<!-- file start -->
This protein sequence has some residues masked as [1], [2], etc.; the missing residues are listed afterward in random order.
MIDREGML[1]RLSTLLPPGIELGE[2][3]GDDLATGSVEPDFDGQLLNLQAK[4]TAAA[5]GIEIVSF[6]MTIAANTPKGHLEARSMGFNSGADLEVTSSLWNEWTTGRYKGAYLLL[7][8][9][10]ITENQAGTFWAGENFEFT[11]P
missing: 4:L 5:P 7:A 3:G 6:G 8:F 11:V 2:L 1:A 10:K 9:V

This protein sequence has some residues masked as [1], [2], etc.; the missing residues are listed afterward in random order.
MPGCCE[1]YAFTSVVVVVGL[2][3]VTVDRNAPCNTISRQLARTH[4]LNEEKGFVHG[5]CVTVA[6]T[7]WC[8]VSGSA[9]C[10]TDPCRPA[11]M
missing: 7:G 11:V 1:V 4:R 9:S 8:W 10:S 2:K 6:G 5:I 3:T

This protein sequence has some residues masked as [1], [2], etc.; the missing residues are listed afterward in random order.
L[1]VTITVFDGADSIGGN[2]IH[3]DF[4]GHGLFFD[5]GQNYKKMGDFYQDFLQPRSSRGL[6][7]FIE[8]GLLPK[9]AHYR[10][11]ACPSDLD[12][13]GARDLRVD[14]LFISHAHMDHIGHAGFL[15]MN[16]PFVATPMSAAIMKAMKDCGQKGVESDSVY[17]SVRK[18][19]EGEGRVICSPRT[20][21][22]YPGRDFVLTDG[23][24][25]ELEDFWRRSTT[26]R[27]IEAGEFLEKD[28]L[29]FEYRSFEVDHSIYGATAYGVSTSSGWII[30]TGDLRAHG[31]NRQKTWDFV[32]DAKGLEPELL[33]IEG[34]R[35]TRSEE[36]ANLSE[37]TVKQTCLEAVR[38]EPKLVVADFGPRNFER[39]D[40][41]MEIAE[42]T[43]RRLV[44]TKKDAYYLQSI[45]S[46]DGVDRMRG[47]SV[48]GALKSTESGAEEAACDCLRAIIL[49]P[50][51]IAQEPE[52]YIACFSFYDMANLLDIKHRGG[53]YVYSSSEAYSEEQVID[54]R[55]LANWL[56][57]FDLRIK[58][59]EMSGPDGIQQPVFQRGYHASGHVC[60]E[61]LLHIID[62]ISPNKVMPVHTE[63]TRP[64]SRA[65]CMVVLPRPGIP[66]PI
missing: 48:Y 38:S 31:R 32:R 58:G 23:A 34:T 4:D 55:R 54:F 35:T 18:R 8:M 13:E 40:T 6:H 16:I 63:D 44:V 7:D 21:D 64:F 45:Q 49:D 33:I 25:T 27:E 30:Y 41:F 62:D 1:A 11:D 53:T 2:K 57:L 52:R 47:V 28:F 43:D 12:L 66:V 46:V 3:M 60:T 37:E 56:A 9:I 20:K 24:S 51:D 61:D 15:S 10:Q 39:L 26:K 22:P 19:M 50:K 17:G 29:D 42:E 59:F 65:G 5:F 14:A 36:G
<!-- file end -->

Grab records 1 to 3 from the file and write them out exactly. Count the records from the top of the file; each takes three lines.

This protein sequence has some residues masked as [1], [2], etc.; the missing residues are listed afterward in random order.
MIDREGML[1]RLSTLLPPGIELGE[2][3]GDDLATGSVEPDFDGQLLNLQAK[4]TAAA[5]GIEIVSF[6]MTIAANTPKGHLEARSMGFNSGADLEVTSSLWNEWTTGRYKGAYLLL[7][8][9][10]ITENQAGTFWAGENFEFT[11]P
missing: 4:L 5:P 7:A 3:G 6:G 8:F 11:V 2:L 1:A 10:K 9:V

This protein sequence has some residues masked as [1], [2], etc.; the missing residues are listed afterward in random order.
MPGCCE[1]YAFTSVVVVVGL[2][3]VTVDRNAPCNTISRQLARTH[4]LNEEKGFVHG[5]CVTVA[6]T[7]WC[8]VSGSA[9]C[10]TDPCRPA[11]M
missing: 7:G 11:V 1:V 4:R 9:S 8:W 10:S 2:K 6:G 5:I 3:T

This protein sequence has some residues masked as [1], [2], etc.; the missing residues are listed afterward in random order.
L[1]VTITVFDGADSIGGN[2]IH[3]DF[4]GHGLFFD[5]GQNYKKMGDFYQDFLQPRSSRGL[6][7]FIE[8]GLLPK[9]AHYR[10][11]ACPSDLD[12][13]GARDLRVD[14]LFISHAHMDHIGHAGFL[15]MN[16]PFVATPMSAAIMKAMKDCGQKGVESDSVY[17]SVRK[18][19]EGEGRVICSPRT[20][21][22]YPGRDFVLTDG[23][24][25]ELEDFWRRSTT[26]R[27]IEAGEFLEKD[28]L[29]FEYRSFEVDHSIYGATAYGVSTSSGWII[30]TGDLRAHG[31]NRQKTWDFV[32]DAKGLEPELL[33]IEG[34]R[35]TRSEE[36]ANLSE[37]TVKQTCLEAVR[38]EPKLVVADFGPRNFER[39]D[40][41]MEIAE[42]T[43]RRLV[44]TKKDAYYLQSI[45]S[46]DGVDRMRG[47]SV[48]GALKSTESGAEEAACDCLRAIIL[49]P[50][51]IAQEPE[52]YIACFSFYDMANLLDIKHRGG[53]YVYSSSEAYSEEQVID[54]R[55]LANWL[56][57]FDLRIK[58][59]EMSGPDGIQQPVFQRGYHASGHVC[60]E[61]LLHIID[62]ISPNKVMPVHTE[63]TRP[64]SRA[65]CMVVLPRPGIP[66]PI
missing: 48:Y 38:S 31:R 32:R 58:G 23:A 34:T 4:D 55:R 54:F 35:T 18:R 8:M 13:E 40:T 6:H 16:I 63:D 44:V 7:D 21:D 64:F 45:Q 49:D 33:I 25:T 27:E 30:Y 41:F 62:D 1:A 11:D 53:T 2:K 57:L 52:R 47:V 28:F 43:D 12:L 66:V 46:V 3:M 60:T 37:E 56:A 9:I 20:K 24:S 51:D 61:D 15:S 10:Q 39:L 26:K 22:P 19:M 50:K 17:G 29:D 42:E 59:F 65:G 5:F 14:A 36:G